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Compania Mexicana de Aviacion

UBS: Mexicana "unlikely to resume operations" after grounding

Jonathan J. Levin and Crayton Harrison  Aug 31, 2010

Compania Mexicana de Aviacion is unlikely to resume operations after grounding all its flights over the weekend, four weeks after filing for bankruptcy protection in Mexico and the U.S., UBS AG said.

That will initially curb air traffic and hurt airport operators, including Grupo Aeroportuario del Sureste SAB, Grupo Aeroportuario del Pacifico SAB and Grupo Aeroportuario del Centro Norte SAB, UBS analysts Tomas Lajous and Luis Galvez wrote today in an e-mailed note.

“We expect this should be permanent,” the analysts wrote. “Traffic is set to suffer a material supply-side hit until a way out is found.”

Investor group Tenedora K bought the majority of Mexicana last week.

Mexicana and low-cost MexicanaLink and MexicanaClick halted operations “indefinitely” on Aug. 28, said Nuevo Grupo Aeronautico SA, the holding company for the airline. On Aug. 3, the company filed for bankruptcy protection in Mexico and under Chapter 15 of the U.S. Bankruptcy Code.

“Given that the drop is supply-side driven, we expect traffic to recover fairly rapidly,” UBS said.

Chapter 15

The Chapter 15 petition, which bars U.S. creditors from seizing planes or canceling contracts, listed more than $500 million in assets and $1 billion in debt.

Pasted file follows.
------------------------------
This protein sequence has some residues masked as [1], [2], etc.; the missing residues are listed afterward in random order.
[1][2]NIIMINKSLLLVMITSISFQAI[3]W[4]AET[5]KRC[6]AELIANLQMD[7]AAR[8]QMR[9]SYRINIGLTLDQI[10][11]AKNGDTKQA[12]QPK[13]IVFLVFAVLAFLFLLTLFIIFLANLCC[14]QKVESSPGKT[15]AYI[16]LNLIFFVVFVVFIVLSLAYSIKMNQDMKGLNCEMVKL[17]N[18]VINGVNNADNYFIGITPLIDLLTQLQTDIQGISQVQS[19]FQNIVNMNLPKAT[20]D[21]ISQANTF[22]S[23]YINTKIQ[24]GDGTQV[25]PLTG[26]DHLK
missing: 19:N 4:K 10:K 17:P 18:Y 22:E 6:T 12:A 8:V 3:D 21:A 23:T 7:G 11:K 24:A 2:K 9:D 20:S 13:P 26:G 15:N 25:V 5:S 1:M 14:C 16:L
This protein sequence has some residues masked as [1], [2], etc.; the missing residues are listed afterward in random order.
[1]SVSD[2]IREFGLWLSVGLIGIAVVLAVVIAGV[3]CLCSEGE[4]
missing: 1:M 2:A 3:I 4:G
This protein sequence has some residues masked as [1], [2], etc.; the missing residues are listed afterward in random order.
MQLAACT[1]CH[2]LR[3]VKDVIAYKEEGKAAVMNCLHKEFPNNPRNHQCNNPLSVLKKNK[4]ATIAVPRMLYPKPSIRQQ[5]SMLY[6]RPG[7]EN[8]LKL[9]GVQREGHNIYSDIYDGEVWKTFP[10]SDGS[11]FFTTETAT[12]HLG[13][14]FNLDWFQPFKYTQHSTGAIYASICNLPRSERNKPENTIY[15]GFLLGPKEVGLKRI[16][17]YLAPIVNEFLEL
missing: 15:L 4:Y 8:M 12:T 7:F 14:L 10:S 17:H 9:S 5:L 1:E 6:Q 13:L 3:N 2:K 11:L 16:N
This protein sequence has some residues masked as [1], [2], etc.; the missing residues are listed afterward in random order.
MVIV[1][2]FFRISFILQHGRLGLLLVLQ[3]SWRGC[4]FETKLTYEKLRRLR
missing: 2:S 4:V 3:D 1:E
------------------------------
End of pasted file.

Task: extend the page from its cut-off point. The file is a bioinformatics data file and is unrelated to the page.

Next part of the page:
The airline operated 69 planes under the Mexicana brand and 35 aircraft under MexicanaClick, which it started in 2005. MexicanaLink, a separate unit unveiled last year, has 15 planes, according to the website. Mexicana also has 165 sales locations.

Mexicana spokesman Adolfo Crespo declined to comment on the UBS report.

A spokesman for Tenedora K declined to comment. He said his name couldn’t be used, citing company policy.

“I don’t share UBS’s opinion,” said Juan Molinar Horcasitas, Mexico’s communications and transportation minister, in a news conference today in Mexico City. “Meetings are continuing with a diverse group of investors that have shown a very clear interest in restructuring the companies.”

Molinar said Mexico is a market best suited to have one domestically owned international airline, with several competing for routes within the country.


Aeroportuario del Pacifico, the operator of airports in the Pacific and central regions of Mexico, cut its forecasts for total revenue and passengers in 2010.

Passengers will climb 2.5 percent to 4 percent in 2010, compared to the same period last year, the company said today in an e-mailed statement. That’s down from an increase of 5.5 percent to 7 percent expected before Mexicana halted operations.

The company’s total revenue is now expected to climb 11 percent to 13.5 percent from 2009, the statement said. The company previously forecast a 13 percent to 16 percent increase in revenue from the previous year.

Closely held Consorcio Aeromexico SA is Mexico’s second- largest airline after Mexicana and operates internationally.

Stephen Trent, an analyst with Citigroup Inc. in New York, cut his recommendation on Aeroportuario del Pacifico to “hold” from “buy,” according to a statement e-mailed today.

UBS: Mexicana "unlikely to resume operations" after grounding

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